One year after an EF-5 tornado leveled her home to its foundation, Joplin Metro Credit Union President Cindy Atteberry joined a procession of 6,000 for a commemorative Walk of Unity. Joplin Metro along with BluCurrent Credit Union, District 7 Highway Credit Union and Great Plains Federal Credit Union have focused their efforts on rebuilding their credit unions and the community since a deadly tornado struck down on May 22, 2011.
“I am so proud of my staff and my town for the rebuilding efforts we have accomplished this past year,” says Atteberry. “We have set an example for other communities in distress that things are possible, you can rebuild and you can come back.”
Credit unions in Missouri and beyond are credited with helping jump-start financial support for Joplin residents. The Missouri Credit Union Charitable Foundation (MCUCF), in partnership with the National Credit Union Foundation, initiated a CUAid call for support collecting $115,594 from credit unions and business partners to aid tornado victims. The Missouri Credit Union Association (MCUA) presented a $10,000 donation to kick off fundraising efforts. MCUCF distributed grants in amounts up to $500 to 322 adults, 106 children, eight credit union employees and one volunteer.
“Some of our members used the grant money to cover costly repairs to their homes and vehicles,” says Justin Coyne, District 7 Highway president. “We were lucky that only a small portion of our members were impacted by the tornado, but we were there for all of them.”
The Credit Union National Association (CUNA) honored Joplin Metro with a Dora Maxwell Social Responsibility Community Service Award for its efforts following the tornado. In addition to social outreach, local credit unions faced unique business challenges following the natural disaster like aiding employees who lost their homes, stopping payments on hundreds of lost check books and confronting a portfolio of car loans for vehicles that were destroyed or missing. The month following the tornado, Joplin Metro experienced a huge inflow of deposits from trusting members who received insurance claims and disaster recovery assistance. That unprecedented inflow caused the capital ratio to drop even though the credit union’s actual capital hadn’t changed at all.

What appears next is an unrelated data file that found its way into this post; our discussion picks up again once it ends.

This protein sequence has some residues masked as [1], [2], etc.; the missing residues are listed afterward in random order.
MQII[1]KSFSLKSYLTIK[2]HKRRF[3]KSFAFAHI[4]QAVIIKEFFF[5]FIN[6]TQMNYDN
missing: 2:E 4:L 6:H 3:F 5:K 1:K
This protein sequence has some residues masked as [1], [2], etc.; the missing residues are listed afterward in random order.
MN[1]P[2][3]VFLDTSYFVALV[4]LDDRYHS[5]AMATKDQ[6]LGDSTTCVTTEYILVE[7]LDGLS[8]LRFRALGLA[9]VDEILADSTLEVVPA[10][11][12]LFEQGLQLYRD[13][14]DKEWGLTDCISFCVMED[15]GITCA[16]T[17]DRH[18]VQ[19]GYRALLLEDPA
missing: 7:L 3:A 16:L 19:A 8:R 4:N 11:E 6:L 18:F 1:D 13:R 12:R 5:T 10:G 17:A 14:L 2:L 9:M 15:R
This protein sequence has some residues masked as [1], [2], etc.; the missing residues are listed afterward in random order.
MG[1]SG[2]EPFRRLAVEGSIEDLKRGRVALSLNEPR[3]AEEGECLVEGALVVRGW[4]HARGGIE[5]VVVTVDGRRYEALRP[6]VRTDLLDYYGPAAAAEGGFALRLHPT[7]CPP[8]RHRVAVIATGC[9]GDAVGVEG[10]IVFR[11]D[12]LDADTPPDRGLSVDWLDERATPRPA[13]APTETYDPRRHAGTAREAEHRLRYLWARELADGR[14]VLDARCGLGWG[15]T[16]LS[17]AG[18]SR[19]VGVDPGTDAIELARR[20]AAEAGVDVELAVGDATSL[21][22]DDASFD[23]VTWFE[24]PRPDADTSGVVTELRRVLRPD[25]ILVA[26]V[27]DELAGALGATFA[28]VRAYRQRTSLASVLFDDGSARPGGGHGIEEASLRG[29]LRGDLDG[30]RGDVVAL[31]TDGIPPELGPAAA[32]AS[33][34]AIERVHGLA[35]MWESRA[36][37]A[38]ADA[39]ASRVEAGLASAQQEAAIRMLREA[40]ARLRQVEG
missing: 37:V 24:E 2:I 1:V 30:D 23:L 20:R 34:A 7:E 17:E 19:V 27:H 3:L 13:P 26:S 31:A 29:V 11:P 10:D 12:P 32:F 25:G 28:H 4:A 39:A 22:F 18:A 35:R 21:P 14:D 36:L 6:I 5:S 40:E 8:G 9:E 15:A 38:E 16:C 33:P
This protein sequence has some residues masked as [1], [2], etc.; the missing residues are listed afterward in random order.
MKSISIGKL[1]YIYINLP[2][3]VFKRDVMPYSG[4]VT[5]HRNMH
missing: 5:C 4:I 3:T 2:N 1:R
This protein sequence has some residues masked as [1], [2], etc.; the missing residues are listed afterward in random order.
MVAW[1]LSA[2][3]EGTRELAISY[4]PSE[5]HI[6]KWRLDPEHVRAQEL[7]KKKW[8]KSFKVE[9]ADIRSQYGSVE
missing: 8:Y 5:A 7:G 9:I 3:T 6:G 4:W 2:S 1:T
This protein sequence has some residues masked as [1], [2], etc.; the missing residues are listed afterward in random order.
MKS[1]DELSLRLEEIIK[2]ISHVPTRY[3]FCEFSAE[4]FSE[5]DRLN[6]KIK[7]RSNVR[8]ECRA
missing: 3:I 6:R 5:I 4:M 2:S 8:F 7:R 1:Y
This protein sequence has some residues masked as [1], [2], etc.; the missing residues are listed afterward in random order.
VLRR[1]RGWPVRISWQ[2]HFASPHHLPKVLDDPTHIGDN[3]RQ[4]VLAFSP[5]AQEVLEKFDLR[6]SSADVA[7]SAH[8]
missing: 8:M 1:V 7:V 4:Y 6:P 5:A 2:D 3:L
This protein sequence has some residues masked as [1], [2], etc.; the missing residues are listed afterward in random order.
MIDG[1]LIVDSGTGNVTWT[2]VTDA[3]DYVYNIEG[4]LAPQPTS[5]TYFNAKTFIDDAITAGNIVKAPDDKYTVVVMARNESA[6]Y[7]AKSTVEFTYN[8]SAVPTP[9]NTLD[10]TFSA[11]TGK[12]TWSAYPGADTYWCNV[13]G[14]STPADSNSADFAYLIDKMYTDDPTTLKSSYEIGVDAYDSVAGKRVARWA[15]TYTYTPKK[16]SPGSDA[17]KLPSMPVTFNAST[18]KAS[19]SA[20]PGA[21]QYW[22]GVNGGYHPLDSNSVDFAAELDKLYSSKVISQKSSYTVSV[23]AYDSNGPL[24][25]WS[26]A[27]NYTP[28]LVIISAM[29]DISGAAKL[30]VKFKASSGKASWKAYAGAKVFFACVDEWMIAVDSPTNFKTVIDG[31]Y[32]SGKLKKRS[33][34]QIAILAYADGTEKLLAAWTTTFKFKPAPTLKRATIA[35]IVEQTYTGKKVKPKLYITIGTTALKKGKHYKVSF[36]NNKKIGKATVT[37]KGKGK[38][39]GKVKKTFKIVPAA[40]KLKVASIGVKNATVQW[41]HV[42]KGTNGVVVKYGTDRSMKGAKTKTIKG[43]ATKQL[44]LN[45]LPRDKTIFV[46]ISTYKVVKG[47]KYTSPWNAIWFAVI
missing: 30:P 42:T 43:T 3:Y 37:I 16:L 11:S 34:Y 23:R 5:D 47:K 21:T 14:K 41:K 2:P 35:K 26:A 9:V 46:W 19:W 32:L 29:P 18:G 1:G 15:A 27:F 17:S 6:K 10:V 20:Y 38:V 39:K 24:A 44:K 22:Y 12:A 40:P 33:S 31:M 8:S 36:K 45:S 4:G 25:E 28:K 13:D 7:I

“When the tornado hit, we were right in the middle of implementing an enhanced internet banking platform, automatic bill pay, mobile access and e-statements,” says Kelley Melton, Great Plains Federal controller. “Rolling out these services amid disaster recovery efforts was challenging. But we did more than just recover, we’ve gotten better and now offer more to our members.”
Today, all four credit unions have physically recovered from the tornado damage and are operating at full capacity. The two largest credit unions headquartered in Joplin, Joplin Metro ($27.5M) and Great Plains Federal ($299.7M) have grown in deposits by 20.95 and 4.6 percent, respectively. Immediately following the disaster as claim checks were being written to the insured members, the assets of these two grew rapidly and only now, one year later, are beginning to recede due to rebuilding and redeployment of those deposits by members. Operationally, they have continued to perform well as evidenced by their ROAs of .51 percent and .48 percent respectively, through March 2012.
“Our membership is doing well with most members having either rebuilt or in the process of rebuilding, and the good news is they’re putting in storm shelters,” says Steve Pierson, BluCurrent president. “We know because of all the storm shelter loans we are doing for 2.99 percent, which has brought in some new members.”Photo caption: Joplin Metro President Cindy Atteberry points to where she and her husband huddled together while an EF-5 tornado demolished their home on May 22, 2011. Photo caption: One year after the tornado, a tribute to the 126 tornado victims remains.